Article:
When I prompted some friends for their questions to help me write this blog, one of my favorite responses was, “First I would have to understand what the heck you’re writing about to begin with!” Duly noted. And I’ve noticed in my work with companies large and small that there’s a big knowledge gap when it comes to the following:
- Robots.txt disallow
- 301 redirect
- “nofollow” & “noindex”
Some top questions I’ve heard about these tags and attributes are:
- Which are best for SEO?
- What’s the difference between a 301 and a 302 redirect?
- Why is my page still in search when I removed it from my site?
- Where on my page do I put the tag?
- What are these things?
They’re actually really important signals that tell a search engine what to do with your site’s content, and if you haven’t used any of these on your website, I’m fairly confident you have some issues, namely duplicate content and 404 errors. Let’s break these down Classroom 101 style. In this blog, I’ll cover robots.txt files and rel=”canonical” tags.
Pronounced “robots dot text,” a robots.txt file tells a search engine which parts of your site it should not crawl.
Why wouldn’t you want something to be crawled? One reason might be that you have content on your site that just isn’t useful to users, and you don’t want it to be found. Note that you should not use a robots.txt to hide “bad” content from search engines. These files are public and can be seen if a webmaster wants to view your file. I set up a robots.txt file for our website because our CMS was creating pages in an /uploads file that were being crawled and indexed and cluttering our web presence. I excluded this folder from being crawled using a robots.txt file—Ta-da! Problem solved.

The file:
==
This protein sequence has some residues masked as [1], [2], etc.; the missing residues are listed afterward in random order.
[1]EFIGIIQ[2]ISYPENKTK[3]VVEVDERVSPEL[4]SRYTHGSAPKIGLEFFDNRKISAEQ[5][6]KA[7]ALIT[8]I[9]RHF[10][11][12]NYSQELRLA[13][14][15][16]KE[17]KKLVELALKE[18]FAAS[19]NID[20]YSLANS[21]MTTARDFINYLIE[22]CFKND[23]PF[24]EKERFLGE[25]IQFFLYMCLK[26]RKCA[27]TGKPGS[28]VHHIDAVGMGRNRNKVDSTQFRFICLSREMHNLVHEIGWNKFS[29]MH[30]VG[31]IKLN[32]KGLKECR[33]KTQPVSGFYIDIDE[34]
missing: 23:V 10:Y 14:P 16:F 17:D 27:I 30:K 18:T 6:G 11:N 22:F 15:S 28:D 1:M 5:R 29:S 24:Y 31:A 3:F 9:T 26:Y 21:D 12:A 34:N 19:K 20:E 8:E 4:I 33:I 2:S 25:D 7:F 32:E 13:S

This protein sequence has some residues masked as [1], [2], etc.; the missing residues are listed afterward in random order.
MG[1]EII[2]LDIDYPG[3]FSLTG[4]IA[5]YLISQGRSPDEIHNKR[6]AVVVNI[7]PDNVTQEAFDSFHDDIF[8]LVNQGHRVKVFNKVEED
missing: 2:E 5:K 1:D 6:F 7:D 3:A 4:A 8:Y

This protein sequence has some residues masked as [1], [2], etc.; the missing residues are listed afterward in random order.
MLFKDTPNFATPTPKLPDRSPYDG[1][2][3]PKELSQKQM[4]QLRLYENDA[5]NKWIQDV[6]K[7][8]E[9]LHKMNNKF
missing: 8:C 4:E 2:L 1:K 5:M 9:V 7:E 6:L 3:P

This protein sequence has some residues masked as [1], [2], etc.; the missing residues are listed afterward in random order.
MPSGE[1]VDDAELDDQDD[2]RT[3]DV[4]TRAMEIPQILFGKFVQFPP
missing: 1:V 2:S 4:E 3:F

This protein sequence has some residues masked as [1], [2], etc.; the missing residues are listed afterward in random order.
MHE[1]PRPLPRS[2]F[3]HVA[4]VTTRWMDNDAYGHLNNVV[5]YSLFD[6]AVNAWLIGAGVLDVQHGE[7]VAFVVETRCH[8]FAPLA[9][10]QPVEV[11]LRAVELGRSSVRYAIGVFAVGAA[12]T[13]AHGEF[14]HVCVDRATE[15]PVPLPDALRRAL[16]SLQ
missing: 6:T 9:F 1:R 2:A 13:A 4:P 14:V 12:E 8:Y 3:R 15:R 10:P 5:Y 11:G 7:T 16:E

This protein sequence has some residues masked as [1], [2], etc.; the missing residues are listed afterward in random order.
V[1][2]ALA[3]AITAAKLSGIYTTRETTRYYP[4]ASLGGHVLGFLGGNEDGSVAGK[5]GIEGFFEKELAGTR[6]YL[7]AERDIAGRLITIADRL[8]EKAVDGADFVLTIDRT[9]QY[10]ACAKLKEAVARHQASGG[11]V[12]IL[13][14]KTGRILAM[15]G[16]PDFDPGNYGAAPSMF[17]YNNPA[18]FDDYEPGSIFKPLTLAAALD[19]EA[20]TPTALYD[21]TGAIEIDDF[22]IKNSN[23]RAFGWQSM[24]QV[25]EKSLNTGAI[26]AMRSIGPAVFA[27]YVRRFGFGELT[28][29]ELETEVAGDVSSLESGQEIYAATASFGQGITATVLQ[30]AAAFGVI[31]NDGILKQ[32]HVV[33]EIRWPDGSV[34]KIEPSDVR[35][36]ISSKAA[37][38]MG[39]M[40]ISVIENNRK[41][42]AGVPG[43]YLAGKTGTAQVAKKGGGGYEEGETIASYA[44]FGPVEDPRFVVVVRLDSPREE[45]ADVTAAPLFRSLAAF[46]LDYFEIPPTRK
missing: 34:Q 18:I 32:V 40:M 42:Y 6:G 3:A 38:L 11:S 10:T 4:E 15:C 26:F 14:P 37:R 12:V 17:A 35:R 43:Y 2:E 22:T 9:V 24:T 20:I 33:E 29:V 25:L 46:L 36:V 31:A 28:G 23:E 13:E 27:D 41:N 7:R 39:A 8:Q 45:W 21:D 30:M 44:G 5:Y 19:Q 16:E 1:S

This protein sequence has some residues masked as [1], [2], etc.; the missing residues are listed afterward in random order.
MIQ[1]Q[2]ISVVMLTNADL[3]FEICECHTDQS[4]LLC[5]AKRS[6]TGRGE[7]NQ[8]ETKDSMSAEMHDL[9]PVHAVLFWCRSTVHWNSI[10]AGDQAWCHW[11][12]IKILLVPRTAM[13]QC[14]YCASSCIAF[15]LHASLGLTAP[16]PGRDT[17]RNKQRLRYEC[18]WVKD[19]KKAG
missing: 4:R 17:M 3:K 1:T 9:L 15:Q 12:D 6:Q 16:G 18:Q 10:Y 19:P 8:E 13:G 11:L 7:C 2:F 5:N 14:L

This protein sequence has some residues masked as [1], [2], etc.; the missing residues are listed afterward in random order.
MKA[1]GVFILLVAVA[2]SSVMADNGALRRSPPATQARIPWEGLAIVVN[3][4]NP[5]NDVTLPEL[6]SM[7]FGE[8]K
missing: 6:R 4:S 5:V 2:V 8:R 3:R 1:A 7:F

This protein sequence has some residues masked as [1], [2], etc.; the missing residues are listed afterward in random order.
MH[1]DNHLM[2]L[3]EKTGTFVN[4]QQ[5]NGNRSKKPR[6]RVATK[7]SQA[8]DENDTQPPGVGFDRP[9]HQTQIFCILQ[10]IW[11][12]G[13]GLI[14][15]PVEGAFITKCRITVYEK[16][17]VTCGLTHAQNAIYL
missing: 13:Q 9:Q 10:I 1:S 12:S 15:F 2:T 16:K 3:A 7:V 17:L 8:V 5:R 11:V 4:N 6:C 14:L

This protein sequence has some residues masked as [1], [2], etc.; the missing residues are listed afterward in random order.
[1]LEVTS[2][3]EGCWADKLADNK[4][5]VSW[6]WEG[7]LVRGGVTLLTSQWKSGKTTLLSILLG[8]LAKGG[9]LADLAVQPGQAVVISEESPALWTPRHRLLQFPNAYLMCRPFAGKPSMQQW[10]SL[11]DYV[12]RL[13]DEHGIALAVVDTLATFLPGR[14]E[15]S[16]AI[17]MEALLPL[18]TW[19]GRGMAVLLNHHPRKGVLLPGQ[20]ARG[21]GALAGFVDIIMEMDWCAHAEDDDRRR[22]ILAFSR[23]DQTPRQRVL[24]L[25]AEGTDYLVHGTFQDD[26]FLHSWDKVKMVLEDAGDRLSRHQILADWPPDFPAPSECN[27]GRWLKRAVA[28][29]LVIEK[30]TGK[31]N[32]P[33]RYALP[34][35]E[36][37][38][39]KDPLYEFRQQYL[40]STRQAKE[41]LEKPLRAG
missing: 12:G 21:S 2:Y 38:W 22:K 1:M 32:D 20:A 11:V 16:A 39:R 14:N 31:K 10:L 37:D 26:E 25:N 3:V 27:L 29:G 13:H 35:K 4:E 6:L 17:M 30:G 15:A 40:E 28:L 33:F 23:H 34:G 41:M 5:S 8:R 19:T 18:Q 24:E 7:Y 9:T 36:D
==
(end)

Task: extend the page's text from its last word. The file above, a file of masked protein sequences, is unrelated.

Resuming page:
To create a robots.txt file look to Webmaster Tools if you have an account for your website (You should!). If you use WordPress, you can download the Yoast SEO plugin and create a file easily. Here are instructions for setting up a robots.txt file.
It will look something like this:
Pronounced “Rel Canonical,” and sometimes referred to just as “a canonical,” this tag tells a search engine which version of a URL it should index in search results. If you don’t tell a search engine which version to use, it will choose one on its own, and search engines should never be left to their own devices.
Let’s look at Home Depot. Here’s a URL for a bathroom sink faucet I found by navigating through their site:
Here’s the same faucet with a different URL (reachable from a Google search result page):
Or let’s try this. A popular Greenville restaurant is Pomegranate on Main. Because they have not specified which homepage URL is preferred, they have at least two live versions:
Other homepages might have even more versions:
Why is that a problem? Because as people link to your homepage, they might link to different URLs, spreading out value that should be consolidated to one page.
You could do a 301 redirect here (I’ll talk about that next), or you can set up a canonical tag. Basically, as Google explains it:
Add a <link> element with the attribute rel=”canonical” to the <head> section of the non-preferred pages:
<link rel=”canonical” href=”http://usethisurl.com” />
Stay tuned for more in Part 2! I’ll be covering 301 redirects and rel=”nofollow” and rel=”noindex” tags.
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Laura Lee – Account Manager